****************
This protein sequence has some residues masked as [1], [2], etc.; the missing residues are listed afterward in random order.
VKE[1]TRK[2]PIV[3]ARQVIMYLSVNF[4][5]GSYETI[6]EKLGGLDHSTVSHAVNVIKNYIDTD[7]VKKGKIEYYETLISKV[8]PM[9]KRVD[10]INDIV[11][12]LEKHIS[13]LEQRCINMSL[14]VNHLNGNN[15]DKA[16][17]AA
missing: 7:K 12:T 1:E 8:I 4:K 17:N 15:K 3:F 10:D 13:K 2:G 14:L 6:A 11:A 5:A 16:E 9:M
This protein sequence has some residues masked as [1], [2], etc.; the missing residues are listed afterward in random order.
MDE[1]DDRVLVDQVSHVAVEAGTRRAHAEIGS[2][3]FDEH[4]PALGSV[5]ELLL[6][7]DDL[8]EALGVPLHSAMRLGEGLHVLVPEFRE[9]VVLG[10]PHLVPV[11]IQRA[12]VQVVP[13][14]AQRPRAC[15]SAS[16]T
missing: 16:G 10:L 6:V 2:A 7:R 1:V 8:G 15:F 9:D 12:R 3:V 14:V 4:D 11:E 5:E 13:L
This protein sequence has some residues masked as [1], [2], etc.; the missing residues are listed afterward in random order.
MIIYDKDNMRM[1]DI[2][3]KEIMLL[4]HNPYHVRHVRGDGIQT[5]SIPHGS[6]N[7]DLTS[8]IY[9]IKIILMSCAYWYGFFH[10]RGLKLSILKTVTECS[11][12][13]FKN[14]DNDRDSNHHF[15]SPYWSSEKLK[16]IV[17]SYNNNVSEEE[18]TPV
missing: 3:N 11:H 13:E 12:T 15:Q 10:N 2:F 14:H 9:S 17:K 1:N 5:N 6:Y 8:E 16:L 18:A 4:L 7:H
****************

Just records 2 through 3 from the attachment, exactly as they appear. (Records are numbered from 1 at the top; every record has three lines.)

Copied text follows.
This protein sequence has some residues masked as [1], [2], etc.; the missing residues are listed afterward in random order.
MDE[1]DDRVLVDQVSHVAVEAGTRRAHAEIGS[2][3]FDEH[4]PALGSV[5]ELLL[6][7]DDL[8]EALGVPLHSAMRLGEGLHVLVPEFRE[9]VVLG[10]PHLVPV[11]IQRA[12]VQVVP[13][14]AQRPRAC[15]SAS[16]T
missing: 16:G 10:L 6:V 2:A 7:R 1:V 8:G 15:F 9:D 12:R 3:V 14:V 4:D 11:E 5:E 13:L
This protein sequence has some residues masked as [1], [2], etc.; the missing residues are listed afterward in random order.
MIIYDKDNMRM[1]DI[2][3]KEIMLL[4]HNPYHVRHVRGDGIQT[5]SIPHGS[6]N[7]DLTS[8]IY[9]IKIILMSCAYWYGFFH[10]RGLKLSILKTVTECS[11][12][13]FKN[14]DNDRDSNHHF[15]SPYWSSEKLK[16]IV[17]SYNNNVSEEE[18]TPV
missing: 3:N 11:H 13:E 12:T 15:Q 10:N 2:F 14:H 9:S 17:K 1:N 5:N 6:Y 8:E 16:L 18:A 4:L 7:H